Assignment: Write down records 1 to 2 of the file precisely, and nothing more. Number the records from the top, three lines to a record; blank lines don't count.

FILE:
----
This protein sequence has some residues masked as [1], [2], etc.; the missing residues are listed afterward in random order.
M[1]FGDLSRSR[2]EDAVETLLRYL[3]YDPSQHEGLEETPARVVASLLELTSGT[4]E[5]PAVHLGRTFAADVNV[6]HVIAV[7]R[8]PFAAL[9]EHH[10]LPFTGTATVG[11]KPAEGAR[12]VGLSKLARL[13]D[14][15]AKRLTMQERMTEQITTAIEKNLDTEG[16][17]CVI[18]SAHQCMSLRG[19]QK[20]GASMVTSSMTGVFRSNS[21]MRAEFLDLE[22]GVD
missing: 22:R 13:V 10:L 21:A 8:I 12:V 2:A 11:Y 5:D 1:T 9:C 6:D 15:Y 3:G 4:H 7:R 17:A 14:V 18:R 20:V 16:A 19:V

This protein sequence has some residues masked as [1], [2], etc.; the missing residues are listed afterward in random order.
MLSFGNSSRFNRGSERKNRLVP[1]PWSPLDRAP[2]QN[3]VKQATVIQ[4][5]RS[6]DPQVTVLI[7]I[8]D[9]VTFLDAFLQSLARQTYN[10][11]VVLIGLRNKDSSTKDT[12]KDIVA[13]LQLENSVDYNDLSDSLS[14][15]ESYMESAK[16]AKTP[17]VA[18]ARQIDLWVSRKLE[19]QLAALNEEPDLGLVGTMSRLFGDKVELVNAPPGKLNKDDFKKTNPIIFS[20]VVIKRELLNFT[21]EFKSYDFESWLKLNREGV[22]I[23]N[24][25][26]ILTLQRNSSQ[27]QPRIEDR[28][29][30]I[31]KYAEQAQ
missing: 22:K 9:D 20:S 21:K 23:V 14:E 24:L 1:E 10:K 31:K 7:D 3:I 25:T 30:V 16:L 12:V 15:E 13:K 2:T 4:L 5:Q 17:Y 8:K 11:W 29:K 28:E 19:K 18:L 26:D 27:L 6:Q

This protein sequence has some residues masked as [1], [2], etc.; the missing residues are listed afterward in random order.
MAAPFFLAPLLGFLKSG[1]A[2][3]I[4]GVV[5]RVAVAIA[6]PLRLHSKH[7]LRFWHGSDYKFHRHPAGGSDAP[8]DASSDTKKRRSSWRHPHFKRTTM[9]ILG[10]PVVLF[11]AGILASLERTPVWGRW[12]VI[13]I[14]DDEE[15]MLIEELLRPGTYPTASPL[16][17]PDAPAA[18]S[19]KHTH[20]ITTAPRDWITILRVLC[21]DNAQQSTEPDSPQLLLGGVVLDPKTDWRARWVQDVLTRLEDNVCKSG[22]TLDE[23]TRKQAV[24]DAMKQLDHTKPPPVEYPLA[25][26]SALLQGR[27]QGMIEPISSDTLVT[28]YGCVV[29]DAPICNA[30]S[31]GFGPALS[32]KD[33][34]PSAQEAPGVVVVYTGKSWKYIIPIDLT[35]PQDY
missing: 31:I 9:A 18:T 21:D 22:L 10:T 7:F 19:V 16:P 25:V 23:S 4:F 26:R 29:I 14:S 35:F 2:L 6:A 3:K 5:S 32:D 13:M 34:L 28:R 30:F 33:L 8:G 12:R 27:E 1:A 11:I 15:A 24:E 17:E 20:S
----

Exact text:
This protein sequence has some residues masked as [1], [2], etc.; the missing residues are listed afterward in random order.
M[1]FGDLSRSR[2]EDAVETLLRYL[3]YDPSQHEGLEETPARVVASLLELTSGT[4]E[5]PAVHLGRTFAADVNV[6]HVIAV[7]R[8]PFAAL[9]EHH[10]LPFTGTATVG[11]KPAEGAR[12]VGLSKLARL[13]D[14][15]AKRLTMQERMTEQITTAIEKNLDTEG[16][17]CVI[18]SAHQCMSLRG[19]QK[20]GASMVTSSMTGVFRSNS[21]MRAEFLDLE[22]GVD
missing: 22:R 13:V 10:L 21:A 8:I 12:V 2:A 11:Y 5:D 1:T 9:C 6:D 15:Y 3:G 4:H 7:R 17:A 14:V 18:R 20:V 16:A 19:V

This protein sequence has some residues masked as [1], [2], etc.; the missing residues are listed afterward in random order.
MLSFGNSSRFNRGSERKNRLVP[1]PWSPLDRAP[2]QN[3]VKQATVIQ[4][5]RS[6]DPQVTVLI[7]I[8]D[9]VTFLDAFLQSLARQTYN[10][11]VVLIGLRNKDSSTKDT[12]KDIVA[13]LQLENSVDYNDLSDSLS[14][15]ESYMESAK[16]AKTP[17]VA[18]ARQIDLWVSRKLE[19]QLAALNEEPDLGLVGTMSRLFGDKVELVNAPPGKLNKDDFKKTNPIIFS[20]VVIKRELLNFT[21]EFKSYDFESWLKLNREGV[22]I[23]N[24][25][26]ILTLQRNSSQ[27]QPRIEDR[28][29][30]I[31]KYAEQAQ
missing: 22:K 9:D 20:S 21:K 23:V 14:E 24:L 1:E 10:K 31:K 7:D 3:I 25:T 30:V 16:L 12:V 15:E 13:K 2:T 4:L 5:Q 17:Y 8:K 11:W 29:K 28:E 19:K 18:L 26:D 27:L 6:Q